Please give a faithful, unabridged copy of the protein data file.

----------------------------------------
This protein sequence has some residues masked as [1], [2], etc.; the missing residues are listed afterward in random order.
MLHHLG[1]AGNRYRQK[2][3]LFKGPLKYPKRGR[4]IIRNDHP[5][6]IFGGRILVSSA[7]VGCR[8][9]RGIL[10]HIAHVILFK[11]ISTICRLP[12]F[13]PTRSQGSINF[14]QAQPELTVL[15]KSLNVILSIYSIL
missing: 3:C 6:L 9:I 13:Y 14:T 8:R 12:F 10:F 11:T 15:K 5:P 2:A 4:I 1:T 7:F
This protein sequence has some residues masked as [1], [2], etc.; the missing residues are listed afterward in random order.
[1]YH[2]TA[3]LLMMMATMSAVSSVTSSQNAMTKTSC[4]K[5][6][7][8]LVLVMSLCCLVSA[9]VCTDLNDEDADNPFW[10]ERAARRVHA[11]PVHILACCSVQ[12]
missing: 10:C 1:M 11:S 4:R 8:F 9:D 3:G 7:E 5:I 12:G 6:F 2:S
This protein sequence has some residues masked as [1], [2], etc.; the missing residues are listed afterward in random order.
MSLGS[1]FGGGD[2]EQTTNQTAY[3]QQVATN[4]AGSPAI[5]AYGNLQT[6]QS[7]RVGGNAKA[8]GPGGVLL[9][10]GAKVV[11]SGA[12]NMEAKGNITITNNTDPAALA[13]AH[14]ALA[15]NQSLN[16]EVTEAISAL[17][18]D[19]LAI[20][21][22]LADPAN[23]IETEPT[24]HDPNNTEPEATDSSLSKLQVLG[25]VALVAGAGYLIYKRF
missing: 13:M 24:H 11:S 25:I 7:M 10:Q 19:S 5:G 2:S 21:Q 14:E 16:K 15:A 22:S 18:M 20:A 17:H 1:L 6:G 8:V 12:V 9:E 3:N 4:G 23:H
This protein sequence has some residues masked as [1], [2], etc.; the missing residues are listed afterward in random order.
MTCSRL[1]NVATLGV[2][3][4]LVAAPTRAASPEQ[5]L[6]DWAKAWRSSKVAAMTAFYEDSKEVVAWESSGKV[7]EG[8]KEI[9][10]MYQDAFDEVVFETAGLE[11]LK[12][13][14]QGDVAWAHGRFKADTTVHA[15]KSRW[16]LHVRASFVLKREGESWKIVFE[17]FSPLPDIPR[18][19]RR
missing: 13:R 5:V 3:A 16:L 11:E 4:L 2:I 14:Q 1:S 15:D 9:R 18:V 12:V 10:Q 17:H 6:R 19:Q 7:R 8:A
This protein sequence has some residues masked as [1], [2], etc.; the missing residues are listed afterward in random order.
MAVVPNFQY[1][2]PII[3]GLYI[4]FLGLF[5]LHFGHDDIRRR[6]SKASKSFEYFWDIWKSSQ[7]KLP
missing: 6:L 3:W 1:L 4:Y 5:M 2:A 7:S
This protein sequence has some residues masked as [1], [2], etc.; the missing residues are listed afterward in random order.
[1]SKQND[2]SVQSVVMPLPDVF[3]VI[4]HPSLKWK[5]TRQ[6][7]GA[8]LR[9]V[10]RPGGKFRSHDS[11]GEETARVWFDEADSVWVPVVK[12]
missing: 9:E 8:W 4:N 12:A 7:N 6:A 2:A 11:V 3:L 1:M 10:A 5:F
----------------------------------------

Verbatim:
This protein sequence has some residues masked as [1], [2], etc.; the missing residues are listed afterward in random order.
MLHHLG[1]AGNRYRQK[2][3]LFKGPLKYPKRGR[4]IIRNDHP[5][6]IFGGRILVSSA[7]VGCR[8][9]RGIL[10]HIAHVILFK[11]ISTICRLP[12]F[13]PTRSQGSINF[14]QAQPELTVL[15]KSLNVILSIYSIL
missing: 3:C 6:L 9:I 13:Y 14:T 8:R 12:F 10:F 11:T 15:K 5:P 2:A 4:I 1:T 7:F
This protein sequence has some residues masked as [1], [2], etc.; the missing residues are listed afterward in random order.
[1]YH[2]TA[3]LLMMMATMSAVSSVTSSQNAMTKTSC[4]K[5][6][7][8]LVLVMSLCCLVSA[9]VCTDLNDEDADNPFW[10]ERAARRVHA[11]PVHILACCSVQ[12]
missing: 10:C 1:M 11:S 4:R 8:F 9:D 3:G 7:E 5:I 12:G 6:F 2:S
This protein sequence has some residues masked as [1], [2], etc.; the missing residues are listed afterward in random order.
MSLGS[1]FGGGD[2]EQTTNQTAY[3]QQVATN[4]AGSPAI[5]AYGNLQT[6]QS[7]RVGGNAKA[8]GPGGVLL[9][10]GAKVV[11]SGA[12]NMEAKGNITITNNTDPAALA[13]AH[14]ALA[15]NQSLN[16]EVTEAISAL[17][18]D[19]LAI[20][21][22]LADPAN[23]IETEPT[24]HDPNNTEPEATDSSLSKLQVLG[25]VALVAGAGYLIYKRF
missing: 13:M 24:H 11:S 25:I 7:M 10:Q 19:S 5:G 2:S 21:Q 14:E 16:K 15:A 22:S 18:M 20:A 17:H 1:L 6:G 8:V 12:V 9:E 3:N 4:G 23:H
This protein sequence has some residues masked as [1], [2], etc.; the missing residues are listed afterward in random order.
MTCSRL[1]NVATLGV[2][3][4]LVAAPTRAASPEQ[5]L[6]DWAKAWRSSKVAAMTAFYEDSKEVVAWESSGKV[7]EG[8]KEI[9][10]MYQDAFDEVVFETAGLE[11]LK[12][13][14]QGDVAWAHGRFKADTTVHA[15]KSRW[16]LHVRASFVLKREGESWKIVFE[17]FSPLPDIPR[18][19]RR
missing: 13:R 5:V 3:A 16:L 11:E 4:L 2:I 14:Q 1:S 15:D 9:R 18:V 12:V 10:Q 17:H 6:R 19:Q 7:R 8:A
This protein sequence has some residues masked as [1], [2], etc.; the missing residues are listed afterward in random order.
MAVVPNFQY[1][2]PII[3]GLYI[4]FLGLF[5]LHFGHDDIRRR[6]SKASKSFEYFWDIWKSSQ[7]KLP
missing: 6:L 3:W 1:L 4:Y 5:M 2:A 7:S
This protein sequence has some residues masked as [1], [2], etc.; the missing residues are listed afterward in random order.
[1]SKQND[2]SVQSVVMPLPDVF[3]VI[4]HPSLKWK[5]TRQ[6][7]GA[8]LR[9]V[10]RPGGKFRSHDS[11]GEETARVWFDEADSVWVPVVK[12]
missing: 9:E 8:W 4:N 12:A 7:N 6:A 2:A 11:V 3:L 1:M 10:A 5:F